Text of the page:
Major breakthrough achieved by researchers in treatment of schizophrenia

Schizophrenia represents a mental disorder which influences the way a person acts, thinks and feels, and the disease has so far evaded a cure. However, researchers have now achieved a breakthrough with the help of Magnetic Resonance Imaging (MRI).

According to the research report published in Psychology Medicine Journal on 26 May, Lena Palaniyappan from the London Health Sciences Centre (LHSC) employed MRI in combination with a covariance analysis for recording the increase experienced by brain tissue in about 100 patients suffering from schizophrenia and compared results obtained with 83 other patients who had no history of the disease.

The researchers were thrilled to find evidence suggesting that the brain in patients affected by the disease were capable of repairing themselves to fight the illness. Patients affected by the disease are often unable to distinguish between what is wrong and what is right and it is thus reckoned as a degenerative illness. Treatments currently available focus more on managing and reducing the symptoms, rather than reversing the progression of the disease.

Typically, the volume of brain tissue in the affected patients tends to suffer a widespread reduction. In the present study, the researchers found that some parts of the brain in the affected patients evidenced a subtle increase in the volume of tissues over a period. The researchers, therefore, opine that the study contributes to the thinking that patients with this condition tend to become “normal” when they are affected by the condition over a longer period.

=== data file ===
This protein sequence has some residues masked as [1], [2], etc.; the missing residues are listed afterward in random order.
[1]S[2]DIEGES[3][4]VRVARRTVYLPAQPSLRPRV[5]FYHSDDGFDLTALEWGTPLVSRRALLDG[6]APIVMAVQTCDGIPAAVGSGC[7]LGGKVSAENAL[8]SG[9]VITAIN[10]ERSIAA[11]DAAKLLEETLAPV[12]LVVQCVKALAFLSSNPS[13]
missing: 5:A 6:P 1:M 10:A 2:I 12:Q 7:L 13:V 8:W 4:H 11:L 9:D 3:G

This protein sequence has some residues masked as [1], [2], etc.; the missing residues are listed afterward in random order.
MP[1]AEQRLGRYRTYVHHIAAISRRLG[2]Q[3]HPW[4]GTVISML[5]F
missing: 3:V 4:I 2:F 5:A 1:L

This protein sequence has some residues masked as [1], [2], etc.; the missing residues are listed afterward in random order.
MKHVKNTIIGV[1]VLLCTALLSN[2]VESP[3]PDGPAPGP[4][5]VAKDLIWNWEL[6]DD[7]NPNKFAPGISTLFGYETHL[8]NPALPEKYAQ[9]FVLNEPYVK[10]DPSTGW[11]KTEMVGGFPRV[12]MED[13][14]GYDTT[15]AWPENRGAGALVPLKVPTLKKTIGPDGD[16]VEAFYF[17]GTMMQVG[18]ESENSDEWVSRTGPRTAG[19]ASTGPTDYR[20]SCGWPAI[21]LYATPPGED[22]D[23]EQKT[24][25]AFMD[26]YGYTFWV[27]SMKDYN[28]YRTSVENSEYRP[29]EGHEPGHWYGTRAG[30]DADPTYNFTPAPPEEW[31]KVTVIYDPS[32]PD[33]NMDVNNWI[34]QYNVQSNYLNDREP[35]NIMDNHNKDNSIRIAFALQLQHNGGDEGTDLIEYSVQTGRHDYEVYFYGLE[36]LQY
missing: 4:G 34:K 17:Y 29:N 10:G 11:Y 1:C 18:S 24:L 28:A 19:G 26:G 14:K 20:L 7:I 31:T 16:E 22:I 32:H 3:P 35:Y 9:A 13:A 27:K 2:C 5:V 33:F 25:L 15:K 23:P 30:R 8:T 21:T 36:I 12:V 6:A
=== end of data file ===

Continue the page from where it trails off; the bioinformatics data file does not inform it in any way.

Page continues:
Lena Palaniyappan added further that brain of the affected patients constantly attempts reorganizing itself disregarding damages to the tissues, and that possibly is a hint that it is trying to limit the damage or perhaps even attempt a rescue from the disease. The present findings gain importance since it shows that the brain tissue is capable of repairing itself. In turn, this could become helpful in targeted treatments for reversing the effect of the disease.

Psychiatry Chief at LHSC, Paul Links also stated that the present findings could lead to harnessing the compensatory changes in the brain with regard to this illness and help improve recovery. An earlier study published in the same journal during May suggested that smoking by women during pregnancy added a potential risk of their baby developing the disease.